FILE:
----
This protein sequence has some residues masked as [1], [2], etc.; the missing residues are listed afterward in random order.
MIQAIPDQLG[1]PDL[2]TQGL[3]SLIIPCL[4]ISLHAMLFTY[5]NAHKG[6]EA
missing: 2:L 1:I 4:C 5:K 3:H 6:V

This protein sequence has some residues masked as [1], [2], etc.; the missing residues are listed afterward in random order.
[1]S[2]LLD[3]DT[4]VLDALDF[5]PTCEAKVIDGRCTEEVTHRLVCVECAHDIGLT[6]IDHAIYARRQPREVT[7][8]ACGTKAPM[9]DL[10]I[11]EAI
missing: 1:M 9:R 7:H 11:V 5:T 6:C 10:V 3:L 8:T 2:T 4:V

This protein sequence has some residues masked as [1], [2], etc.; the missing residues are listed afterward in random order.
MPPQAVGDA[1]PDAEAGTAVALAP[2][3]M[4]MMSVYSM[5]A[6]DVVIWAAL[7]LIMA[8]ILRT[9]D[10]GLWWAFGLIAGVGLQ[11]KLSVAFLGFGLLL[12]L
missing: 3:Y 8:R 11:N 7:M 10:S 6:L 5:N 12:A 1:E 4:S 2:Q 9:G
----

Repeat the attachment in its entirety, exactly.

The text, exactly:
This protein sequence has some residues masked as [1], [2], etc.; the missing residues are listed afterward in random order.
MIQAIPDQLG[1]PDL[2]TQGL[3]SLIIPCL[4]ISLHAMLFTY[5]NAHKG[6]EA
missing: 2:L 1:I 4:C 5:K 3:H 6:V

This protein sequence has some residues masked as [1], [2], etc.; the missing residues are listed afterward in random order.
[1]S[2]LLD[3]DT[4]VLDALDF[5]PTCEAKVIDGRCTEEVTHRLVCVECAHDIGLT[6]IDHAIYARRQPREVT[7][8]ACGTKAPM[9]DL[10]I[11]EAI
missing: 1:M 9:R 7:H 11:V 5:T 6:C 10:V 3:L 8:T 2:T 4:V

This protein sequence has some residues masked as [1], [2], etc.; the missing residues are listed afterward in random order.
MPPQAVGDA[1]PDAEAGTAVALAP[2][3]M[4]MMSVYSM[5]A[6]DVVIWAAL[7]LIMA[8]ILRT[9]D[10]GLWWAFGLIAGVGLQ[11]KLSVAFLGFGLLL[12]L
missing: 3:Y 8:R 11:N 7:M 10:S 6:L 5:N 12:A 1:E 4:S 2:Q 9:G